On 21st February, our two team leads Neil Laughton & Jon Beswick pulled the entire expedition party together for a briefing on their detailed plans for the adventure ahead.
It’s taken us a couple of years or so to get here (due to the global pandemic), with a number of changes along the way both in terms of dates, participants, and physical plans for the adventure.
With the final team members almost set it was a great turn out with 7 from each of the two teams of 8 on the call.
Jon’s team kicked off the intro’s and were made up of Jon Beswick, Maddy Chapman, Oli Watkins, Tony Dunkerly, Will Fitzgibbon, Maddie Difazio-Wright, & Kaylem Alavi. Making up the final place in Jon’s team is Sadie Whitlocks, though sadly Sadie was unable to join us.
Neil’s team went next and consisted of Neil Laughton, Jeff Halls, Ant Brown, Giles Fairmann, Mark Newman, Meriel Davies, & Chris Oakley. The only absenteeism from Neil’s team was Mick Bishop. He had a family birthday and whilst he’s prepared to face some fearsome creatures in the jungle… he was clearly too scared to upset the missus.
Next on the agenda was a check in on everyone’s travel plans. Most confirmed they’d sorted flights through Dial-a-flight though one or two were still outstanding. Relevant details were shared. The majority of us are flying in from England via Madrid, to Lima with a short internal flight up to Iquitos. One was heading in from Africa.
With the travel plans into our starting point at Iquitos sorted Jon moved on to share a few more details of the actual Route we’d be taking on the river, sharing this high level image and explaining “there are many different maps of this area and they all seem to be different though this’ll give you an idea of where we’re going”.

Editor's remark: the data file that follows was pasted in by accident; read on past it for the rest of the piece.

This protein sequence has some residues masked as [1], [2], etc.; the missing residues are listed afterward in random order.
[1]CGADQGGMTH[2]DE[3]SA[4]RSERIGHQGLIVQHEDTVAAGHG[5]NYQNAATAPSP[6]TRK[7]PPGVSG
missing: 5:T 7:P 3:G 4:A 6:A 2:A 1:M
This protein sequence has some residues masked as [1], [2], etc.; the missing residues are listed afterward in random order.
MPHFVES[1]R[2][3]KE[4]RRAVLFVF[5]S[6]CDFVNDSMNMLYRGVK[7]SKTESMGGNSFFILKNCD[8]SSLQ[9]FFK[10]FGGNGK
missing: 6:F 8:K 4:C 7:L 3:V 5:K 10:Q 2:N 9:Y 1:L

Neil then explained that after a day of climatisation his team will set off first, initially in 4x4s, until we reach our boat crew who will then whisk us off by powerboat up to the Derado Lake, “and when I say powerboat I mean long wooden boats with a propeller sticking out the back end on an angle into the water” he added.
Some say the Derado Lake is the true source of the Amazon and it’s where many people believe there is a lost city of gold. It’s here we’re likely to see pink dolphins.
This initial group will all be riding individual paddle boards and will be the first people ever to tackle this particular stretch of the Amazon on such boards.
The following day, the second team led by Jon will head up to the same lake for the start of their journey. They will be riding two 10man paddle boards with 4 people on each. Again they will be the first people ever to do this journey on such boards.
Both teams will be winding their way down the Yucayali covering between 25 & 30km per day everyday before we end up in Nauta.
“It’s not a race”… Neil insisted, and there will be plenty of time to take in our surroundings though there was a rye smile on Jon’s face and we all know that with a younger fitter crew (potentially) he will be determined to catch the first group 😉
The seed for a micro competition was planted.
The meeting continued, we confirmed the settlement date for any outstanding balances (the expedition is entirely self funded by all the individuals involved). For anyone reading this planning such an adventure you need to be realistic about the costs involved and make sure you have a plan in place to pay for it (before getting too excited). If funds are a challenge, budget wisely, set a plan, and shop around for the kit you’ll need – there are plenty of bargains out there (but more on the kit shortly). It’s also good to seek advice from others who have experience of heading into the environment you’re planning to visit, you can pick up some great hints and tips.